Because this is how I deconstructed the geometry charts of all the frames I was looking at last time I went shopping I can tell you at 6'2" my sizing is 700mm (27.56") on a 65.5 degree head angle. This is XL in some brands and L in some others. What gets interesting is it shows up brands whose long low slack bikes aren't as long as they tell you they are because they have stuck with absurdly small head tubes (low stack inflates "reach"). This 700mm size isn't outlandish and in the case of my Norco Range XL it results in 483mm reach and 627mm stack.

    The easier to consume thing to do would be to have a standard stack height and give reach figures once you've spacered to the "standard size".

  44. #44
    battle stag commander
    Reputation: planetx88's Avatar
    Join Date
    Mar 2012
    Posts
    58
    Quote Originally Posted by petercarm View Post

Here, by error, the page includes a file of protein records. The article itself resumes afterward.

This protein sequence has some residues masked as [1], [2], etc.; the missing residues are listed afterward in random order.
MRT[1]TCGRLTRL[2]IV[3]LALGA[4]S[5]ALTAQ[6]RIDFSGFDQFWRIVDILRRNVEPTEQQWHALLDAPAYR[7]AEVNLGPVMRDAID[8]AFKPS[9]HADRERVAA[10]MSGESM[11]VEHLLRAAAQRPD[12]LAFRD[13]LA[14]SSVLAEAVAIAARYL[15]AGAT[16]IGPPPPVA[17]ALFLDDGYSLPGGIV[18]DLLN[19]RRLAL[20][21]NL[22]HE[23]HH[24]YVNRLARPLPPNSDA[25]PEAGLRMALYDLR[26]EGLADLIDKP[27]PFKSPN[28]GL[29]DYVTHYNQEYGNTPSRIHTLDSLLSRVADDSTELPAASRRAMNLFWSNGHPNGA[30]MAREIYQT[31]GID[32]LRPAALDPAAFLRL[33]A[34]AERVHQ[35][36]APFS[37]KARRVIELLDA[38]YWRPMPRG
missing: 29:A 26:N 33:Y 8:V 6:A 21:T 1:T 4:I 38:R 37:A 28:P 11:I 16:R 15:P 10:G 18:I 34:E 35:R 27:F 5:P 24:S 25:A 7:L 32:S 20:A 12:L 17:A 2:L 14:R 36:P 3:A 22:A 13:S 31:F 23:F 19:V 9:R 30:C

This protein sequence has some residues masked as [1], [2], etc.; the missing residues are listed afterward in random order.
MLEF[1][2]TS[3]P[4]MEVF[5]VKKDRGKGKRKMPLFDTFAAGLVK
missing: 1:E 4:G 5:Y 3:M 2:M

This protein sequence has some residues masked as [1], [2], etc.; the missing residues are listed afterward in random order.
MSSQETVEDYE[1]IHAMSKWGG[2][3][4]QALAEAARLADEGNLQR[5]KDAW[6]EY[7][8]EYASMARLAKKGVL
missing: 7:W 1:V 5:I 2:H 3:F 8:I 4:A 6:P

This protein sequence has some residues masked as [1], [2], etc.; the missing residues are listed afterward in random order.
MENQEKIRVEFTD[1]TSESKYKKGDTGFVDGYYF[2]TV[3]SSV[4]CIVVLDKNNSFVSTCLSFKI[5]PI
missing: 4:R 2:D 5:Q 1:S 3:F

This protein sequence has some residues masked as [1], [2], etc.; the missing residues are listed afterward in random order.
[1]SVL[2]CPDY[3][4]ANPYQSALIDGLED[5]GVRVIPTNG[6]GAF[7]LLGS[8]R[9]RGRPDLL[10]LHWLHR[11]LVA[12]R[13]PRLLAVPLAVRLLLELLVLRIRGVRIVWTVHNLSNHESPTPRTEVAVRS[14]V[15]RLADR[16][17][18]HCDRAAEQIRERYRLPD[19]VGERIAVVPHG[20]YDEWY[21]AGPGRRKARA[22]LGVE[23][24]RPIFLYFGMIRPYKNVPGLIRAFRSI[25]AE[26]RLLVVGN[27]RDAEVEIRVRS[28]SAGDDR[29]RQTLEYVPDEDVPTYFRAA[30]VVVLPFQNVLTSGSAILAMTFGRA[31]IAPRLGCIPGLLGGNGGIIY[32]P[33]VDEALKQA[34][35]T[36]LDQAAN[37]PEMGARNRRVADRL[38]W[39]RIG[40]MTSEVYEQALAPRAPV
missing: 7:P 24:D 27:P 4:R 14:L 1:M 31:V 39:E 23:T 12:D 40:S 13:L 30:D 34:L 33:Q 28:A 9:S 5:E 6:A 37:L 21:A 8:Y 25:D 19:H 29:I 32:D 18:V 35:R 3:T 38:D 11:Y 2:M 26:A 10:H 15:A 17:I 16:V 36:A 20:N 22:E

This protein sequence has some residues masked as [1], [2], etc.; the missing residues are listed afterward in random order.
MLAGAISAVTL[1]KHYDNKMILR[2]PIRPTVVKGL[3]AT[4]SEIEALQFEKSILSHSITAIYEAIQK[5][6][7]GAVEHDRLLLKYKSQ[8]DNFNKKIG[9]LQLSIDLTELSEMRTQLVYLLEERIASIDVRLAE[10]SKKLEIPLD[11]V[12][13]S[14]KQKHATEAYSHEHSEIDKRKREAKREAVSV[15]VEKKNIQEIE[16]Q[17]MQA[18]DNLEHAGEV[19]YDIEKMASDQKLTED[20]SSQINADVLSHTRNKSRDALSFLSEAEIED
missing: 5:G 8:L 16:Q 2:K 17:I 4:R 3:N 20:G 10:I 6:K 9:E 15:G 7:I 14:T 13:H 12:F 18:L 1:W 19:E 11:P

The easier to consume thing to do would be to have a standard stack height and give reach figures once you've spacered to the "standard size".
    I agree with this as far as what would be an ideal representation of sizing, and that reach/stack help us recreate or model how we find comfortable fit on an existing frame. The issue is how inconsistent geometry numbers are, and while we all sit around discussing millimeters, we ofter overlook that many companies dont measure static geometry, or that there is no standard for axle to crown lengths.

    I totally get it, and I do wish we could create more consistency, but ultimately, this will never happen. for me the best way to understand geometry is to really start by understanding how a company represents that information, or what I think might be missing. Then I generally look at ETT and seat angle, and try to put them in the context of the rest of the information provided. When companies then throw in the fact that these numbers I am looking at are taken at 32% sag or something, I get thrown off and really have trouble creating a mental model to compare things.